Research Shows Young Parents Prefer Robots to Care For Them in Old Age

If before the parents loved the idea of being looked after by their children as they age, the generation of the “fathers of the millennium” follows a very different way of thinking.

For them, enlist the help of artificial intelligence or even robots is the preferred option to depend on their – the so – called “alpha child” born from 2010.

At least this is what indicates a research done by the IEEE on the impact of the AI on the generations of parents and children. The study, involving 600 fathers and mothers between the ages of 20 and 36, found that 63 percent of them would rather have a robot to help them than rely on their offspring for independent living as a senior.

From robot-babysitters to AI teachers

This preference for robots is not only limited independent li

If before the parents loved the idea of being looked after by their children as they age, the generation of the “fathers of the millennium” follows a very different way of thinking.

For them, enlist the help of artificial intelligence or even robots is the preferred option to depend on their – the so – called “alpha child” born from 2010.

At least this is what indicates a research done by the IEEE on the impact of the AI on the generations of parents and children. The study, involving 600 fathers and mothers between the ages of 20 and 36, found that 63 percent of them would rather have a robot to help them than rely on their offspring for independent living as a senior.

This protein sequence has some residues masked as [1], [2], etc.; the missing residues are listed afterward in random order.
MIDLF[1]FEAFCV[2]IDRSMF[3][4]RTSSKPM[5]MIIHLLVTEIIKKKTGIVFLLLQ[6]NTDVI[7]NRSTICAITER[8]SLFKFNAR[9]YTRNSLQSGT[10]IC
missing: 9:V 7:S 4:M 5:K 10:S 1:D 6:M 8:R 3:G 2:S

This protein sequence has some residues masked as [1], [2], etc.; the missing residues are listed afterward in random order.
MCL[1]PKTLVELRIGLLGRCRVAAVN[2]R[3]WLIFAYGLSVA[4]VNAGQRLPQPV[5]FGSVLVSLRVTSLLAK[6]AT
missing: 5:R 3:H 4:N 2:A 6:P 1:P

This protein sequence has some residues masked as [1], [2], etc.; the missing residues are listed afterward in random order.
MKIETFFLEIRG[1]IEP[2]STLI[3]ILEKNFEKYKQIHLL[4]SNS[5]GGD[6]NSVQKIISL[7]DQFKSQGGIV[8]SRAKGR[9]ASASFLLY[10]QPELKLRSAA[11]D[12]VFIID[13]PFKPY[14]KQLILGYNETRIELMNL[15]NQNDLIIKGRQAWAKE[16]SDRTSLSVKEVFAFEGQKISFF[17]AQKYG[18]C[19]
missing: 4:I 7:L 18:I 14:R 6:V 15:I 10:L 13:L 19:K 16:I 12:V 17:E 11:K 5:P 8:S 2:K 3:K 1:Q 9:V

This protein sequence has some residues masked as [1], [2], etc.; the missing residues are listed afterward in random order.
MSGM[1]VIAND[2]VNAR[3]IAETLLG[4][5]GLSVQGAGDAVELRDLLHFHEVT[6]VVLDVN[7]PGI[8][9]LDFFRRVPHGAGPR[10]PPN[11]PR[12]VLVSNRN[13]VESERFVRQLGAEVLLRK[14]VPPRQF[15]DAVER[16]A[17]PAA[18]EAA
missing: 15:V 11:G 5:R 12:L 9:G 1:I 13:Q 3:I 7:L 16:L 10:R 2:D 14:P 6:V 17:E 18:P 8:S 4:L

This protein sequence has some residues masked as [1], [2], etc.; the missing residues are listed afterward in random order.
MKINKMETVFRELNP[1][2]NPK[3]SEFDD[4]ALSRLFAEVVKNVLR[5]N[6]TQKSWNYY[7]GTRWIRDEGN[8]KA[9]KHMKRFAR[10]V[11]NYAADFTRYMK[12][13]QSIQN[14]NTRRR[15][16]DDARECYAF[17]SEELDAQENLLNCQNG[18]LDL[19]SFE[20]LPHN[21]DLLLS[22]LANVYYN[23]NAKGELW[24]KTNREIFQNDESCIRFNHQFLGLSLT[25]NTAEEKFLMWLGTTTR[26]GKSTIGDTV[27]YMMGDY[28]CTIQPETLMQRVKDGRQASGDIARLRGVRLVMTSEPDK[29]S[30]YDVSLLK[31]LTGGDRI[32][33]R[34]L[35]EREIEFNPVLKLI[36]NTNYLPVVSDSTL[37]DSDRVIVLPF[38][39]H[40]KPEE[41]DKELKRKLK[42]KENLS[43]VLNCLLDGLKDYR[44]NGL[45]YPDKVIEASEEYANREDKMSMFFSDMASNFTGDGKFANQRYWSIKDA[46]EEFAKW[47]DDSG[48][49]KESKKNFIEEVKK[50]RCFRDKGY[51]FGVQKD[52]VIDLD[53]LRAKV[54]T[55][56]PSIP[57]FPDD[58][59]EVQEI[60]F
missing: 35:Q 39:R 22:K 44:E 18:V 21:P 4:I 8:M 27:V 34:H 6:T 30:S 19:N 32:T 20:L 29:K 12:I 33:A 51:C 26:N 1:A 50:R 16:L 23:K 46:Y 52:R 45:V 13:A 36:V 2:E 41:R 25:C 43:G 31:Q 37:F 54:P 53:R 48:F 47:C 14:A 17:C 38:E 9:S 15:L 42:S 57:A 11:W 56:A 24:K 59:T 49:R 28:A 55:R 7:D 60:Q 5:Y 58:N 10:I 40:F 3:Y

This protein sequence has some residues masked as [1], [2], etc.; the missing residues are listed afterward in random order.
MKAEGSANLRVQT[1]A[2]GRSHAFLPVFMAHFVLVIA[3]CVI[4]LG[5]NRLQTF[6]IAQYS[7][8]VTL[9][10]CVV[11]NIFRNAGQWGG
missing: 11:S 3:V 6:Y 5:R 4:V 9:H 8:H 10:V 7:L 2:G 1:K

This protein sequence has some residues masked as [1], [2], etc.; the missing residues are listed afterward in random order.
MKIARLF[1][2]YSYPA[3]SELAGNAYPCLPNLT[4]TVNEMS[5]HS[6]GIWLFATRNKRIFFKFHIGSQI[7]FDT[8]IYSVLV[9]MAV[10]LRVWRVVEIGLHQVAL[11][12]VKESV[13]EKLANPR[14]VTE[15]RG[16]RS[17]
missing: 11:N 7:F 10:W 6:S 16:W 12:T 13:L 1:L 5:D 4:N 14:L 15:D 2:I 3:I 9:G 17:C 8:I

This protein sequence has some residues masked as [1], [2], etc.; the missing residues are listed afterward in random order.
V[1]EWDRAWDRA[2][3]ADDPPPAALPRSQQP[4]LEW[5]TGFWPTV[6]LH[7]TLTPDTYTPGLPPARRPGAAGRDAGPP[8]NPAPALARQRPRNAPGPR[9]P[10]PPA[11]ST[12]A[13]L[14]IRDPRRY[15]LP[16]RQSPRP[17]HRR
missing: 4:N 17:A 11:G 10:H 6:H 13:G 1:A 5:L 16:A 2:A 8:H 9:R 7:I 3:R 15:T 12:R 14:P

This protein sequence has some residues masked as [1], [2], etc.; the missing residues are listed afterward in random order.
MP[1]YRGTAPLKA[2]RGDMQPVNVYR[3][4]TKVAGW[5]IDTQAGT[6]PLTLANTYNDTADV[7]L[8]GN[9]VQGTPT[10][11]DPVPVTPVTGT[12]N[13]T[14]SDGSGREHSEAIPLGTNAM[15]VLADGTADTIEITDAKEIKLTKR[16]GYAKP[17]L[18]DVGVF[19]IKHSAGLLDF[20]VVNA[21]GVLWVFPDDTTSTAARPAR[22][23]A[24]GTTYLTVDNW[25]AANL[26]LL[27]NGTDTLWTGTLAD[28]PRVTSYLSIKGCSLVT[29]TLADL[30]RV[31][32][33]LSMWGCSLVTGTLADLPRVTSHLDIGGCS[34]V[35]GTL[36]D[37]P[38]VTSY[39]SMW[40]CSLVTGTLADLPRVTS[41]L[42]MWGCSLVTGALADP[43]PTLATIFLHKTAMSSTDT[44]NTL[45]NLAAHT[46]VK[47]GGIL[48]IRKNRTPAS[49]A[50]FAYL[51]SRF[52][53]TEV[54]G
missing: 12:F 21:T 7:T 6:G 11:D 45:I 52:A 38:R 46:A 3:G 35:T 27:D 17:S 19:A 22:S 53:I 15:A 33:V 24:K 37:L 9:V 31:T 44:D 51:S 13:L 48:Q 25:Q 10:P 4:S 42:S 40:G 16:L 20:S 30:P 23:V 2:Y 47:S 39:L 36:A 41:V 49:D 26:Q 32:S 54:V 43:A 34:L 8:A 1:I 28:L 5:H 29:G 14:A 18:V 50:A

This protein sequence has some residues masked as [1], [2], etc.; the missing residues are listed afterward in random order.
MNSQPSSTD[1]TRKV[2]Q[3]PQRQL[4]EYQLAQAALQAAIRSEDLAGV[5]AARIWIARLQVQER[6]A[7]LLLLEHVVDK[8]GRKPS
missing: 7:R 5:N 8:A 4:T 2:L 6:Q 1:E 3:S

From robot-babysitters to AI teachers

This preference for robots is not only limited independent living. The study also found that 80 percent of parents believe that using AI will help their children learn from an early age – and even faster than in their generation.

Similarly, 74% of them would consider using a robot as a teacher for their children, and 40% of respondents said they would accept using a nanny robot to care for their children.

Much of the reason for this would simply come from the ease it would bring to everyday life. 45%, for example, agree that these technologies “minimize frustration as a parent,” while 64% think using it would give them “more time to do other things.” 63%, however, admit that this would affect the time they spend with their children.

Present in growth

Do you think they want to stop it? No way. 48% of parents said they would think about having a “pet robot” for their child. It is worth noting that mothers were more apprehensive about this decision, with only 42% being receptive to 55% for men.

Already at the time of having your child drive a car for the first time against the fear of leaving them in an autonomous car, we have a close ratio: 31% of them find the first option more worrisome, against only 25% in the second. The remaining 44% see both as something to fear.

Last but not least, the study also pointed out that the presence of these technologies has further influenced the type of choice that parents expect their children to follow. 74% of them said they would encourage them to an engineering career.